Atlanta United looks to use Toronto loss as learning experience

Newcomers to lineup hope to build on lessons learned in the 2-0 loss in tough conditions
Atlanta United midfielder Nick Firmino #30 dribbles during the first half of the match against Toronto FC at BMO Field in Toronto, Canada on Saturday March 23, 2024. (Photo by Brandon Magnus/Atlanta United)

Credit: Brandon Magnus/Atlanta United

Credit: Brandon Magnus/Atlanta United

Atlanta United midfielder Nick Firmino #30 dribbles during the first half of the match against Toronto FC at BMO Field in Toronto, Canada on Saturday March 23, 2024. (Photo by Brandon Magnus/Atlanta United)

TORONTO -- The ingredients sound like a watered-down soccer drink. Call it a Minus-Five Stripeatini.

Mix a bit of ice on the ball and field, a chilled stadium and a smattering of players who were unfamiliar with each other and the result was almost predictable: a 2-0 loss for Atlanta United at Toronto.

A common theme emerged from manager Gonzalo Pineda, captain Brad Guzan and midfielder Dax McCarty after the match, which dropped the Five Stripes to 2-2-0 this season (0-2-0 on the road with two shutouts). They each felt -- and it was surprising any of them could feel anything considering the temperature was below 30 degrees at kickoff with a wind blowing 13 mph -- the team was missing a bit of quality in certain situations.

Part of it could be explained by the team missing five starters - and seven players - overall. Six of the players were called up by their national teams. Another suffered an injury in last week’s win against Orlando.

The disjointedness resulted in Atlanta United creating eight chances, but five were from Brooks Lennon and most of those from corner kicks. No one else created more than one.

Atlanta United’s attack was very one-sided toward its right. It did create a few chances. Saba Lobjanidze missed a volley. Derrick Williams’ header was saved. Jamal Thiare, in for leading scorer Giorgos Giakoumakis, had a header saved.

“I’m proud of the guys, the young guys, especially who came into the game and they showed personality, they didn’t show any fear,” McCarty said. “And it’s easy in tough conditions against very high quality players to shrink in the moment. Now it’s just can we turn that positive energy into more quality, when it comes to how we play and create chances.”

Part of Atlanta United’s issues were it couldn’t consistently break Toronto’s pressure. It tried to play passes over the top. In the first half, the wind carry the ball either out of bounds or too far for Thiare to reach. In the second half, the wind would knock those passes down. When Atlanta United tried to play the ball on the ground, the ice would affect the passes.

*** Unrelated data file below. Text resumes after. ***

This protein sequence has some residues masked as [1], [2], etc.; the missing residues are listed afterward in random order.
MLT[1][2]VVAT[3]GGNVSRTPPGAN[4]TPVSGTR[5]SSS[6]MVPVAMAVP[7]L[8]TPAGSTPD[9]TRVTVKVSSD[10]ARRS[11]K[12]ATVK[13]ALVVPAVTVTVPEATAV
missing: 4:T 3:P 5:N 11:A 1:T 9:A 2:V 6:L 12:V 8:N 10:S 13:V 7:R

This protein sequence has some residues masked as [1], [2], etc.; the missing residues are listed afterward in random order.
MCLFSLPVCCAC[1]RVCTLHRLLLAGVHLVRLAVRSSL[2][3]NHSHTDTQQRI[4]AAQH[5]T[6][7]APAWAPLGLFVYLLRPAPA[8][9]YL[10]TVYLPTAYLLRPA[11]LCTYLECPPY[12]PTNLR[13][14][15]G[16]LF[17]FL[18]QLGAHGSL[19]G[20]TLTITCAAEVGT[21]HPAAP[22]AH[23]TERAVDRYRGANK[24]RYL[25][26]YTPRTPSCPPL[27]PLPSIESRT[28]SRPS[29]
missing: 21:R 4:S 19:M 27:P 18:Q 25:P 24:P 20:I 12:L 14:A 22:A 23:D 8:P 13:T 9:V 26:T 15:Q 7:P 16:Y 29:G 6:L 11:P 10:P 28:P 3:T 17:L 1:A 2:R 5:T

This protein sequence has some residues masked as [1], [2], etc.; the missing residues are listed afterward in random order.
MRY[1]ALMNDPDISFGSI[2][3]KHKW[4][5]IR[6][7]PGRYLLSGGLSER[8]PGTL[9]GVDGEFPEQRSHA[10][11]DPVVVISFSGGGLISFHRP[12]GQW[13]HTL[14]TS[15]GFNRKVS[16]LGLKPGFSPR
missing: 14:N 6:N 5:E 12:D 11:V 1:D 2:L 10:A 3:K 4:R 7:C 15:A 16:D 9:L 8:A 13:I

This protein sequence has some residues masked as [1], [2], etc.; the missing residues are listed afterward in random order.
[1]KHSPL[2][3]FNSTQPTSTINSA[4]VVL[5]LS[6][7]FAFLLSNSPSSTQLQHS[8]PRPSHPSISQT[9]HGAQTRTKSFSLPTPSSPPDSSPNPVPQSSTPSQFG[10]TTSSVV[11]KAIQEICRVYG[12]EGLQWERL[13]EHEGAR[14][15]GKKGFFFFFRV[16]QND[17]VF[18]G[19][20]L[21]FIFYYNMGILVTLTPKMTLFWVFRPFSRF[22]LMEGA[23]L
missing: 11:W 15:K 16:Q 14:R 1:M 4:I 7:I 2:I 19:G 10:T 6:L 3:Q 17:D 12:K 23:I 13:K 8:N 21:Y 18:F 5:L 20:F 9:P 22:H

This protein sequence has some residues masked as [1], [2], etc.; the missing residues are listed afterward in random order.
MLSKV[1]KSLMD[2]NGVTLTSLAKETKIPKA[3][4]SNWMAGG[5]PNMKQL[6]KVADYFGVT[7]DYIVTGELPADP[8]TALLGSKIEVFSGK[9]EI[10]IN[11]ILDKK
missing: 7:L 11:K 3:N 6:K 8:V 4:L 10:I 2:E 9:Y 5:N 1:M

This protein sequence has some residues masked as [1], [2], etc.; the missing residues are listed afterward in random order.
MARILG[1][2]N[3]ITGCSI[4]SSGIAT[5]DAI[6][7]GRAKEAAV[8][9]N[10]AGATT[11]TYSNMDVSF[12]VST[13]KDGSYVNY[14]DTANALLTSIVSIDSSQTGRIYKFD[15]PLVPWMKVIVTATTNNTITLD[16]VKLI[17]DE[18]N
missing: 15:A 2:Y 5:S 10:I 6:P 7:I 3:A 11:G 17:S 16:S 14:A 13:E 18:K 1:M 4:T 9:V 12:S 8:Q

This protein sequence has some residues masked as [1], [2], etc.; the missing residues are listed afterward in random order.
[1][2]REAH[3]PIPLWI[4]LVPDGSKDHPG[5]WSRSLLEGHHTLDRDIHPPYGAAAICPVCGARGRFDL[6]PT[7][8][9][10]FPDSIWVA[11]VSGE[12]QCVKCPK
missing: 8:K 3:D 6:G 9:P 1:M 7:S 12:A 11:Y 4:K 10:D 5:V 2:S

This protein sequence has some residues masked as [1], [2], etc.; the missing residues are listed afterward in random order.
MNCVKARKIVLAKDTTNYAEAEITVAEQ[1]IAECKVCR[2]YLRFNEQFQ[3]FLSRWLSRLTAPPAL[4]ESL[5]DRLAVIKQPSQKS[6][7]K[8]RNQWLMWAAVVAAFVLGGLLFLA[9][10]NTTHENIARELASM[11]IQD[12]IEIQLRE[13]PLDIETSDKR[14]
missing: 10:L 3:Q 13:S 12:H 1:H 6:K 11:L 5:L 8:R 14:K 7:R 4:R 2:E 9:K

Atlanta United could rarely get Toronto’s defenders turned back toward their goal. Because Atlanta United had trouble breaking that pressure with combination passes or runs into space, Toronto never had reason to back off.

“We were missing a bit of those quality moments that we normally have,” Pineda said. “So we need to do better on that. Some other moments we couldn’t get out of the pressure. And we have to do better at holding the ball and then come to support and play one-twos to get out of the zone of pressure.”

Combine those tactics by Toronto and lack of execution by Atlanta United in with players who haven’t started a game together and it made for static soccer. Thiare was making his first MLS start, as was Nic Firmino, in for Thiago Almada. Tyler Wolff was making his first start this season, as were McCarty, in for Bartosz Slisz, and centerback Noah Cobb, in for the injured Gregersen, and Ronald Hernandez, in for Caleb Wiley.

Guzan said the team needed to be more brave in some of those situations with more players making themselves available to receive passes or run into space.

“Going into the game, we knew there was going to be changes, we knew there was going to be the potential for a little bit of disjointedness,” Guzan said. “Different people bring different qualities to the team and to the field. And so you try to adapt as best you can to them, and then to be in in that moment. Trying to be on the same page. We need to be able to adapt in those situations and, and try and exploit the space that the opposition gives us.”

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Atlanta United’s 2024 schedule

Feb. 24 Columbus 1, Atlanta United 0

March 9 Atlanta United 4, New England 1

March 17 Atlanta United 2, Orlando 0

March 23 Toronto 2, Atlanta United 0

March 31 vs. Chicago, 3:30 p.m., FOX

April 6 at NYCFC, 7:30 p.m.

April 14 vs. Philadelphia, 2:30 p.m., FOX

April 20 vs. Cincinnati, 7:30 p.m.

April 27 at Chicago, 8:30 p.m.

May 4 vs. Minnesota, 7:30 p.m.

May 11 vs. D.C. United, 7:30 p.m.

May 15 at Cincinnati, 7:30 p.m.

May 18 at Nashville, 1:30 p.m.

May 25 vs. LAFC, 7:30 p.m.

May 29 at Miami, 7:30 p.m.

June 2 vs Charlotte, 4:30 p.m., FOX

June 15 vs. Houston, 7:30 p.m.

June 19 at D.C. United, 7:30 p.m.

June 22 at St. Louis, 8:30 p.m.

June 29 vs. Toronto, 7:30 p.m.

July 3 at New England, 7:30 p.m.

July 6 at Real Salt Lake, 9:30 p.m.

July 13 at Montreal, 7:30 p.m.

July 17 vs. NYCFC, 7:30 p.m.

July 20 vs. Columbus, 7:30 p.m.

July 26 vs. D.C. United in Leagues Cup, 7:30 p.m.

Aug. 4 vs. Santos Laguna in Leagues Cup, 4 p.m.

Aug. 24 at L.A. Galaxy, 10:30 p.m.

Aug. 31 at Charlotte, 7:30 p.m.

Sept. 14 vs. Nashville, 7:30 p.m.

Sept. 18 vs. Miami, 7:30 p.m.

Sept. 21 at Red Bulls, 7:30 p.m.

Sept. 28 at Philadelphia, 7:30 p.m.

Oct. 2 vs. Montreal, 7:30 p.m.

Oct. 5 vs. Red Bulls, 7:30 p.m.

Oct. 19 at Orlando, 6 p.m.